PowerShell Week at SQL University – Post 0
Welcome to PowerShell Week at SQL University. For regulars at SQLvariant, SQL University is something Jorge Segarra organized to get industry experts together to create learning courses around SQL Server. These learning courses are in one week segments that focus on a specific area.
When I began blogging about PowerShell there were some complications based on your operating system. There were so many people blogging about these issues that I didn’t address it initially. Since this is an introductory course I decided to go ahead and spin up a brand new Windows 7 VM so that I can walk you through these small but vital details. If you don’t have Windows 7 this would be a great time to upgrade. If you can’t upgrade then download PowerShell for you operating system from this link. Now, onto getting started:
PowerShell opens in a protected state as a security measure. To enjoy the full power of PowerShell (and run scripts you downloaded off of the internet) you need to run without these safeguards. In today’s lesson we are simply launching PowerShell and priming it for the scripts and work we will interact with in the next several lessons.
To get started with PowerShell just click the Start button and type in ISE to locate the Integrated Script Editor in your program listing. Right click and launch PowerShell in Run as Adminsitrator mode:
Enter Get-ExecutionPolicy as a command. If you haven’t used PowerShell yet you will most likely see that the Execution Policy is set to “Restricted”. You’ll need to run the command Set-ExecutionPolicy RemoteSigned to be able to run the scripts and follow along with the lesson. You’ll also get a popup that you’ll have to say yes to.
Your output should look very non-informative like this:
Now that we have that set let’s go to SQLPSX.CodePlex.com and and download the SQLPSX project. It’s currently in version 2.2.1 and consists of 9 modules containing 133 advanced functions, only 2 cmdlets and 7 scripts. It’s for working with ADO.NET, SMO, SQL Agent, RMO, SSIS, SQL script files and using the PowerShell ISE as a SQL query tool:
NOTE: Update at bottom with workaround:
During the installation we will run it without modifying the profile (just yet).
Once you’ve installed it successfully you should now have a WindowsPowerShell directory under your My Documents if you didn’t have one already (which is really important):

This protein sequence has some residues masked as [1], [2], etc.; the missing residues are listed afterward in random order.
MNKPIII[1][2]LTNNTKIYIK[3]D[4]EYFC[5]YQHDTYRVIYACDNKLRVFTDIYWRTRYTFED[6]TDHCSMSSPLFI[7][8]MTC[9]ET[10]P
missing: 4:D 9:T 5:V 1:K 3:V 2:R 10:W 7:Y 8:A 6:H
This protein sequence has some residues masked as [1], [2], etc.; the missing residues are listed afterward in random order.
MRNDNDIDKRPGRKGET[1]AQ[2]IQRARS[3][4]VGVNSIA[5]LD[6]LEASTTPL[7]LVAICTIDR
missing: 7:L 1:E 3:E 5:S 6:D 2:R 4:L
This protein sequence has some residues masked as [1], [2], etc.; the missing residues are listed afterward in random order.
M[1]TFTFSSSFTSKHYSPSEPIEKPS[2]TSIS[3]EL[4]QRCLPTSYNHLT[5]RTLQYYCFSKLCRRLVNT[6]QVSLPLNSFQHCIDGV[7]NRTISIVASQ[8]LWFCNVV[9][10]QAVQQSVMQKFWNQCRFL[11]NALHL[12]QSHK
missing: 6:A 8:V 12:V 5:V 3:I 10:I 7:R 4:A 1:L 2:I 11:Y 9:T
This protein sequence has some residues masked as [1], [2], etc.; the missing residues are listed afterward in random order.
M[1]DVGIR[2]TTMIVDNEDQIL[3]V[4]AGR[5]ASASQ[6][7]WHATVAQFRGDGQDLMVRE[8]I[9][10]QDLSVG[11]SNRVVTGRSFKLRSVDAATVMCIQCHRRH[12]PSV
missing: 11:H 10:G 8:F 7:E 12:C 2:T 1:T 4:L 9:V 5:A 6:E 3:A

After it’s installed we should be able to open up the ISE again and run this command :
And finally we’re going to get to the step where we load something up. Run import-module SQLServer to load up the main SQL Server module. After you run that command it won’t give you any output telling you that it successfully loaded so you can run this command write-host -foregroundcolor DarkGreen “Modules Loaded: $(get-module)” to have it tell you what Modules it currently has loaded.
Alright that pretty much wraps it up for today. I know we didn’t do a lot with PowerShell and SQL Server yet but this gets some important ground work out of the way so that hopefully everyone is able to script along for the rest of the week. (If you’re dying to read ahead have a look at this post: Basic Querying From PowerShell)
If you run into any issues please leave a comment and I’ll be glad to lend any help that I can. See all you back here tomorrow for the next post in this series Post 1.
There seems to be an issue with loading the SQLServer Module as I had described. I have found this to be a work-around: Go to \\~\My Documents\WindowsPowerShell\Modules\SQLIse\Modules\ and copy everything except for the SQLISE folder, then go to the \\~\My Documents\WindowsPowerShell\Modules\ folder and paste all of those items. At this point you should now be able to run the command and get it to load up properly.
I will post more when I found out other alternatives.